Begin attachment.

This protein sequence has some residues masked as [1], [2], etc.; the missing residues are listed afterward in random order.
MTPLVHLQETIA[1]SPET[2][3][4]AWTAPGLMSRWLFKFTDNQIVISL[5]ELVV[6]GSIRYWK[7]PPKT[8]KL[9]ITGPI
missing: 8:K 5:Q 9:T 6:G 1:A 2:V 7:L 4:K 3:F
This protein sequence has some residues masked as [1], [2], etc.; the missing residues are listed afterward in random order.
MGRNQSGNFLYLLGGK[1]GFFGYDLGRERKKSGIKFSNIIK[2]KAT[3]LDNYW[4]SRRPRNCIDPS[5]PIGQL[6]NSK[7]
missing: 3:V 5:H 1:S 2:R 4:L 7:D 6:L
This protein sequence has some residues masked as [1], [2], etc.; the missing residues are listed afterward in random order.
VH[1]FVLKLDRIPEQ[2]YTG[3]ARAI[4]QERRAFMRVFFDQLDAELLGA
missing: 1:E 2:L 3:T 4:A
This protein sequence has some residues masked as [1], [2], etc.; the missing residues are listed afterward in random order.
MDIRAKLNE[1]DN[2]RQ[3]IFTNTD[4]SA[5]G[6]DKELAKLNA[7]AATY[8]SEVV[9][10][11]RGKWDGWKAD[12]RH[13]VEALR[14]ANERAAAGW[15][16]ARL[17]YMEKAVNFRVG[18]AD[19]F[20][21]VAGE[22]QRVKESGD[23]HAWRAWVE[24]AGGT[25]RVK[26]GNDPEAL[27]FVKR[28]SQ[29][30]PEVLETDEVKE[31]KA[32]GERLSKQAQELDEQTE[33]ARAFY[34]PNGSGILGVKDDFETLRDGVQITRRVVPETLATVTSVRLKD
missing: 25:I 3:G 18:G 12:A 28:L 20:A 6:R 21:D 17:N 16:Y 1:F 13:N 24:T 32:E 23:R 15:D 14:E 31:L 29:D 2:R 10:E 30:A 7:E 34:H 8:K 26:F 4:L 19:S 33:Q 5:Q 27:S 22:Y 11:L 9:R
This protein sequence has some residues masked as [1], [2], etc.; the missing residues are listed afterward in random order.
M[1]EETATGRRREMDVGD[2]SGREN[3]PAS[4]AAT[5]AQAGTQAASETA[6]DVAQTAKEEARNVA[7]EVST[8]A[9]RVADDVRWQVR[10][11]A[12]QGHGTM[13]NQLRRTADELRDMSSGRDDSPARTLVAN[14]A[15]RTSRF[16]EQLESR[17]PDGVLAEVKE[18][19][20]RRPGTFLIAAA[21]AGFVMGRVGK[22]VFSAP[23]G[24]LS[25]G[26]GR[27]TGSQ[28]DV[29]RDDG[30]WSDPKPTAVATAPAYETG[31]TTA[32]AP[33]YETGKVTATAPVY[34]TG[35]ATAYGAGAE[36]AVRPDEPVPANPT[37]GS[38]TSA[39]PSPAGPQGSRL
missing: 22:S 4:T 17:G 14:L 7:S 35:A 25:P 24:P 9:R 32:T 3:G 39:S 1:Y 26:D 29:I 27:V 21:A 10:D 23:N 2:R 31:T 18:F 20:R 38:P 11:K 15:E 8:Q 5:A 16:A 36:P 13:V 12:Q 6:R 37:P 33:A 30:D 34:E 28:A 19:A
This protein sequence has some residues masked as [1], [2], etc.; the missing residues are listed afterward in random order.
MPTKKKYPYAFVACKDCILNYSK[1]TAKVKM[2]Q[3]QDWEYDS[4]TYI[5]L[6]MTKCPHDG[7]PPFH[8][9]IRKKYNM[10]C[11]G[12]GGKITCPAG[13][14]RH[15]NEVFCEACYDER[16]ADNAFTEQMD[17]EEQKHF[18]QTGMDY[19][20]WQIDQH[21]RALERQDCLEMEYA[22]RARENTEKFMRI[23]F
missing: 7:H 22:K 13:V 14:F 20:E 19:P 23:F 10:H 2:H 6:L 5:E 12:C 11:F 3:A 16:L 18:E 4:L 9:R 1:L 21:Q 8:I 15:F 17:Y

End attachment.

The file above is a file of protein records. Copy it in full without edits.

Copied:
This protein sequence has some residues masked as [1], [2], etc.; the missing residues are listed afterward in random order.
MTPLVHLQETIA[1]SPET[2][3][4]AWTAPGLMSRWLFKFTDNQIVISL[5]ELVV[6]GSIRYWK[7]PPKT[8]KL[9]ITGPI
missing: 8:K 5:Q 9:T 6:G 1:A 2:V 7:L 4:K 3:F
This protein sequence has some residues masked as [1], [2], etc.; the missing residues are listed afterward in random order.
MGRNQSGNFLYLLGGK[1]GFFGYDLGRERKKSGIKFSNIIK[2]KAT[3]LDNYW[4]SRRPRNCIDPS[5]PIGQL[6]NSK[7]
missing: 3:V 5:H 1:S 2:R 4:L 7:D 6:L
This protein sequence has some residues masked as [1], [2], etc.; the missing residues are listed afterward in random order.
VH[1]FVLKLDRIPEQ[2]YTG[3]ARAI[4]QERRAFMRVFFDQLDAELLGA
missing: 1:E 2:L 3:T 4:A
This protein sequence has some residues masked as [1], [2], etc.; the missing residues are listed afterward in random order.
MDIRAKLNE[1]DN[2]RQ[3]IFTNTD[4]SA[5]G[6]DKELAKLNA[7]AATY[8]SEVV[9][10][11]RGKWDGWKAD[12]RH[13]VEALR[14]ANERAAAGW[15][16]ARL[17]YMEKAVNFRVG[18]AD[19]F[20][21]VAGE[22]QRVKESGD[23]HAWRAWVE[24]AGGT[25]RVK[26]GNDPEAL[27]FVKR[28]SQ[29][30]PEVLETDEVKE[31]KA[32]GERLSKQAQELDEQTE[33]ARAFY[34]PNGSGILGVKDDFETLRDGVQITRRVVPETLATVTSVRLKD
missing: 25:I 3:G 18:G 12:A 28:L 20:A 6:R 21:D 17:N 16:Y 1:F 13:N 24:T 32:E 23:R 15:D 14:E 31:L 29:D 2:R 10:E 30:A 7:E 34:H 8:K 26:F 4:L 19:S 33:Q 5:Q 27:S 22:Y 11:L 9:R
This protein sequence has some residues masked as [1], [2], etc.; the missing residues are listed afterward in random order.
M[1]EETATGRRREMDVGD[2]SGREN[3]PAS[4]AAT[5]AQAGTQAASETA[6]DVAQTAKEEARNVA[7]EVST[8]A[9]RVADDVRWQVR[10][11]A[12]QGHGTM[13]NQLRRTADELRDMSSGRDDSPARTLVAN[14]A[15]RTSRF[16]EQLESR[17]PDGVLAEVKE[18][19][20]RRPGTFLIAAA[21]AGFVMGRVGK[22]VFSAP[23]G[24]LS[25]G[26]GR[27]TGSQ[28]DV[29]RDDG[30]WSDPKPTAVATAPAYETG[31]TTA[32]AP[33]YETGKVTATAPVY[34]TG[35]ATAYGAGAE[36]AVRPDEPVPANPT[37]GS[38]TSA[39]PSPAGPQGSRL
missing: 22:S 4:T 17:G 14:L 7:S 35:A 25:P 24:P 9:R 32:T 3:G 39:S 1:Y 26:D 29:I 27:V 21:A 10:D 23:N 2:R 31:T 18:F 20:R 38:P 11:K 15:E 8:Q 5:A 16:A 36:P 13:V 12:Q 6:R 37:P 33:A 30:D 34:E 28:A 19:A
This protein sequence has some residues masked as [1], [2], etc.; the missing residues are listed afterward in random order.
MPTKKKYPYAFVACKDCILNYSK[1]TAKVKM[2]Q[3]QDWEYDS[4]TYI[5]L[6]MTKCPHDG[7]PPFH[8][9]IRKKYNM[10]C[11]G[12]GGKITCPAG[13][14]RH[15]NEVFCEACYDER[16]ADNAFTEQMD[17]EEQKHF[18]QTGMDY[19][20]WQIDQH[21]RALERQDCLEMEYA[22]RARENTEKFMRI[23]F
missing: 7:H 22:K 13:V 14:F 20:E 19:P 23:F 10:H 2:H 6:L 5:E 12:C 11:F 3:A 16:L 18:E 4:L 9:R 1:L 21:Q 8:I 15:F 17:Y